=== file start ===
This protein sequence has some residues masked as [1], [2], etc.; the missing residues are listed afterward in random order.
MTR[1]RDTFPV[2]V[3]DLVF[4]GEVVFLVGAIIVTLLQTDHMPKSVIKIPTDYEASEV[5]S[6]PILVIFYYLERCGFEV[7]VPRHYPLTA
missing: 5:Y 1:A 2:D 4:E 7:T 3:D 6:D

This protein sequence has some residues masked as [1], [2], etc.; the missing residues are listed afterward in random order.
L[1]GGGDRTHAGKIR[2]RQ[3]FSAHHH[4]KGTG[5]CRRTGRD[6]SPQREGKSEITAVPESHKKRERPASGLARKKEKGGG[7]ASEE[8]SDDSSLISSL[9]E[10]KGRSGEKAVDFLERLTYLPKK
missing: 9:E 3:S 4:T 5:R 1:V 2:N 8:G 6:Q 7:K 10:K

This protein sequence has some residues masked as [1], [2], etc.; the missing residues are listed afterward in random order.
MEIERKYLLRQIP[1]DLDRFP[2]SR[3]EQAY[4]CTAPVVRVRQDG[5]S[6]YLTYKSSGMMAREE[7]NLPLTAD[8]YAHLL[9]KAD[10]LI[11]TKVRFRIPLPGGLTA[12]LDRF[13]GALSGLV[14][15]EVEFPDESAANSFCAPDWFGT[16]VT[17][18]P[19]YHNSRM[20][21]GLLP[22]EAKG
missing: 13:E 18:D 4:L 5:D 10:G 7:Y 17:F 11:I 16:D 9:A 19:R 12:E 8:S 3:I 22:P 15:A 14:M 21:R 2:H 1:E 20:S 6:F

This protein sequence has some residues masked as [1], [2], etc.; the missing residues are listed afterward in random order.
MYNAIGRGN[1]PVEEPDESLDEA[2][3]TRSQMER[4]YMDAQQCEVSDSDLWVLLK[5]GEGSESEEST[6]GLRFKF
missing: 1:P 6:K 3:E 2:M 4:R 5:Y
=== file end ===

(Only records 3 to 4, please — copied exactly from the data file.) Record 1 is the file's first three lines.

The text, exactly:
This protein sequence has some residues masked as [1], [2], etc.; the missing residues are listed afterward in random order.
MEIERKYLLRQIP[1]DLDRFP[2]SR[3]EQAY[4]CTAPVVRVRQDG[5]S[6]YLTYKSSGMMAREE[7]NLPLTAD[8]YAHLL[9]KAD[10]LI[11]TKVRFRIPLPGGLTA[12]LDRF[13]GALSGLV[14][15]EVEFPDESAANSFCAPDWFGT[16]VT[17][18]P[19]YHNSRM[20][21]GLLP[22]EAKG
missing: 13:E 18:D 4:L 5:D 10:G 7:Y 17:F 11:I 16:D 9:A 19:R 12:E 8:S 3:I 22:P 15:A 14:M 21:R 2:H 1:E 20:S 6:F

This protein sequence has some residues masked as [1], [2], etc.; the missing residues are listed afterward in random order.
MYNAIGRGN[1]PVEEPDESLDEA[2][3]TRSQMER[4]YMDAQQCEVSDSDLWVLLK[5]GEGSESEEST[6]GLRFKF
missing: 1:P 6:K 3:E 2:M 4:R 5:Y